Secondly, we need to make “scary bible words” less scary. Most people don’t care about theology and doctrine mainly because they don’t understand it. They may have heard the words before, but they were probably never really explained to them. They remained “Christianese” terms. In reality, a lot of Christians already have a general understanding of their definitions. Theology is broken down in to simply two parts. “Theo” meaning God and “ology” meaning study of. Theology is simply the study of God. If you’ve partaken in a bible study then you have engaged in a theological study of sorts. You dove in to scripture to learn more about God. Get this – that makes you a theologian! And the word doctrine simply means “what is right.” We seek to learn more about God (theology) so we can know and teach what is right about God (doctrine). Not so scary is it?

Also, leaders in ministry, we need to start teaching our congregations: A.) that the bible is a book from God, about God and for God, B.) That scripture is not simply about them, and C.) Start teaching them how to study the bible. As a bible college student who is training for ministry, I see the importance of training up the body of Christ. I see the importance of taking what I am learning on how to study the bible and reproduce that in my family and in my future flocks.

And for the church, we need to start realizing that while our pastors are responsible for shepherding their flocks, they are not responsible for spiritually spoon feeding us like children for the rest of their lives. How strange would it look if your pastor was cradling a 30 year old man and feeding him a baby bottle? I’d be pretty freaked out. But that is what’s happening today. Too many come to church seeking their “spiritual yum-yums” but never sit down and enjoy their spiritual steak. Baby food is only good as long as you remain a baby. There comes a time when a man has to have steak. Every believer has a responsibility to study scripture and uncover its great truths.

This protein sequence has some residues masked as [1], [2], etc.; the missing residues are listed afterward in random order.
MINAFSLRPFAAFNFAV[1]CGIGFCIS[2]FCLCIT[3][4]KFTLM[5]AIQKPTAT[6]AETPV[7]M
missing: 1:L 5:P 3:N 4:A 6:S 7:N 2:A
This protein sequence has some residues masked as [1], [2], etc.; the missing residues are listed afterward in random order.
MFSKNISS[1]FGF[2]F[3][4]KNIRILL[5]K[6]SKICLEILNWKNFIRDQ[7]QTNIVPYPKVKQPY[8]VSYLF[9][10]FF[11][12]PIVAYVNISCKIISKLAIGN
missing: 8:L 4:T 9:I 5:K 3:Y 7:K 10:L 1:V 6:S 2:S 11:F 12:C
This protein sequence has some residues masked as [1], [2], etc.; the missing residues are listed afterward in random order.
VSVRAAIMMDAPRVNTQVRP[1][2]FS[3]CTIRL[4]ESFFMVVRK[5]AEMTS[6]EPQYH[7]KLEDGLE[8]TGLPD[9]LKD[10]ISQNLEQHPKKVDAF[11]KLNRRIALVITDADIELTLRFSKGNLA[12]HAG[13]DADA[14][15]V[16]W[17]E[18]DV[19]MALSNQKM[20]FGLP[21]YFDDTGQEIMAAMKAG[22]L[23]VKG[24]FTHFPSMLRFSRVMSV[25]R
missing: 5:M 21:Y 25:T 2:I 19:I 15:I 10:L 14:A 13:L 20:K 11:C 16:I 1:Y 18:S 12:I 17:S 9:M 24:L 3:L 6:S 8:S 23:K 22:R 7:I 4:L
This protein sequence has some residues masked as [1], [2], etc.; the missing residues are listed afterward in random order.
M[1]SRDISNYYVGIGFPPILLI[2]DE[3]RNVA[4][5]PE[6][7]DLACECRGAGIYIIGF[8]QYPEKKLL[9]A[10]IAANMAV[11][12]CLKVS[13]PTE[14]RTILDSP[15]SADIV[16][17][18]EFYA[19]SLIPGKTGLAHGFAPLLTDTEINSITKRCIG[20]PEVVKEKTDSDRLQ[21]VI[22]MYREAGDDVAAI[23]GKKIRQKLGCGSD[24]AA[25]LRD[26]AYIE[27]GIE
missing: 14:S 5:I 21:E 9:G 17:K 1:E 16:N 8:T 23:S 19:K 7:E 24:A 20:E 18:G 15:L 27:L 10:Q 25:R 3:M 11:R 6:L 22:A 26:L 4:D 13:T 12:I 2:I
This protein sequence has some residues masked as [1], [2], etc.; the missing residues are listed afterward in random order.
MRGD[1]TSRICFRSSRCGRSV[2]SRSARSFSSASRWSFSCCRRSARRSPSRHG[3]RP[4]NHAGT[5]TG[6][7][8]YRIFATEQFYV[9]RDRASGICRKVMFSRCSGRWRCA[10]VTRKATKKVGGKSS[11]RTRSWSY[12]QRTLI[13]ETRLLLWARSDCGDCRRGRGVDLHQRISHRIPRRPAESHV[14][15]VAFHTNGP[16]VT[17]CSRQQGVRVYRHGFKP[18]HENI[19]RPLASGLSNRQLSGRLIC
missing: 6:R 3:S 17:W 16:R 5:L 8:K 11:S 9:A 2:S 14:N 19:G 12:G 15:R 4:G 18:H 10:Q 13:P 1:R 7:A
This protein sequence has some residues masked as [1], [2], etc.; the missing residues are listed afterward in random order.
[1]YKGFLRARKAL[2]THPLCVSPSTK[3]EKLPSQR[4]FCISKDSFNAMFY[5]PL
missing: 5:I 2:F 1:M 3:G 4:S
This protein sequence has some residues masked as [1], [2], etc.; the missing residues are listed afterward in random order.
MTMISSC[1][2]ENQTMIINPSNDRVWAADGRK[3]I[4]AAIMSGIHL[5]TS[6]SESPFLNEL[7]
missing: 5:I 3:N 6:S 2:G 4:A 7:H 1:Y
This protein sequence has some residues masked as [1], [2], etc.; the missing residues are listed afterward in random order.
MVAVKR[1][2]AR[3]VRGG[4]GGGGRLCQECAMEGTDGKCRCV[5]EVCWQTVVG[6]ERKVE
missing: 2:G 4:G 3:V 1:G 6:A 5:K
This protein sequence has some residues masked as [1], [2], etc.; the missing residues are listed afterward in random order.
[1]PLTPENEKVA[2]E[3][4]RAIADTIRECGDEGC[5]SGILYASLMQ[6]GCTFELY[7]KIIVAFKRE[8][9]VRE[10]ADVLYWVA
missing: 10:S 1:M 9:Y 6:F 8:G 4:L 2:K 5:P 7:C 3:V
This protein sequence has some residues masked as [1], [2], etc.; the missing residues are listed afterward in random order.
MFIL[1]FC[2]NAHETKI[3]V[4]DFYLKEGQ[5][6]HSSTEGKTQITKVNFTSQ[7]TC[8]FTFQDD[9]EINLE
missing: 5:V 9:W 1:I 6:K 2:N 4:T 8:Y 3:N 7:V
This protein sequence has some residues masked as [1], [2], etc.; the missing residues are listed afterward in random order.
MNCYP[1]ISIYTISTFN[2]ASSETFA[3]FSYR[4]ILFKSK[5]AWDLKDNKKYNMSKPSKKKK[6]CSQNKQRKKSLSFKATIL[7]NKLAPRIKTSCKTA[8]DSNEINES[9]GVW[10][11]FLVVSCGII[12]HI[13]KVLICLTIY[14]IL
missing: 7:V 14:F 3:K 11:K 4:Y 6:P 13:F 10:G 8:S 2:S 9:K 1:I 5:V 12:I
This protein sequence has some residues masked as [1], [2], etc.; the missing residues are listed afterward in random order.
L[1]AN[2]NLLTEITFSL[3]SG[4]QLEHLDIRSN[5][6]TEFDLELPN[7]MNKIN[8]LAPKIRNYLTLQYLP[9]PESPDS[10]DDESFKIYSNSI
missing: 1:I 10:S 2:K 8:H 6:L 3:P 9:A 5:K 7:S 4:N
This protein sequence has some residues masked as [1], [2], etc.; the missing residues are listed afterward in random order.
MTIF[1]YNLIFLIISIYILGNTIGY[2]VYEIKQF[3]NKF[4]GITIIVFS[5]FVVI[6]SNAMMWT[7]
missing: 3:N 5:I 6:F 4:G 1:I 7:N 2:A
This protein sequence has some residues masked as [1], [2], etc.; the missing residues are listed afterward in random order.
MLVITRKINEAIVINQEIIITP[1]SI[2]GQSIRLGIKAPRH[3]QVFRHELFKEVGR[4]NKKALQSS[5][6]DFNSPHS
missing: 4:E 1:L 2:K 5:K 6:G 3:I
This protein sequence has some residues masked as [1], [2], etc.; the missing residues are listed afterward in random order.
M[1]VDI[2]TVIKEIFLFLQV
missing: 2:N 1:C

Want to know a really cool trick? You don’t have to do it alone! An amazing part of being in the body of Christ is that you never have to go through life alone – even in bible study! Some of the greatest growth in my life came out of a season of discipleship where I was able to sit down with a great friend and mentor of mine and go through scripture together. We would meet up at a coffee shop (because we’re hipsters, we can’t help it) and would talk about life, church, and go through a book in the bible and study it together. It was amazing. It’s as simple as that folks. All you have to do is do it.

Lastly, don’t give up. It may seem daunting. There’s 66 books in the bible. It’s not a small piece of literature. But remember – this is the tool that God has given us to reveal Himself to us. Take your time. Don’t rush. Don’t get caught up in learning that you forget to worship the God you’re studying about. While this isn’t an all encompassing list of solutions, I do believe it’s a good start. And remember what a good friend of mine, Jordan Grimsley, once said,

“Biblical illiteracy steals from the glory of God.”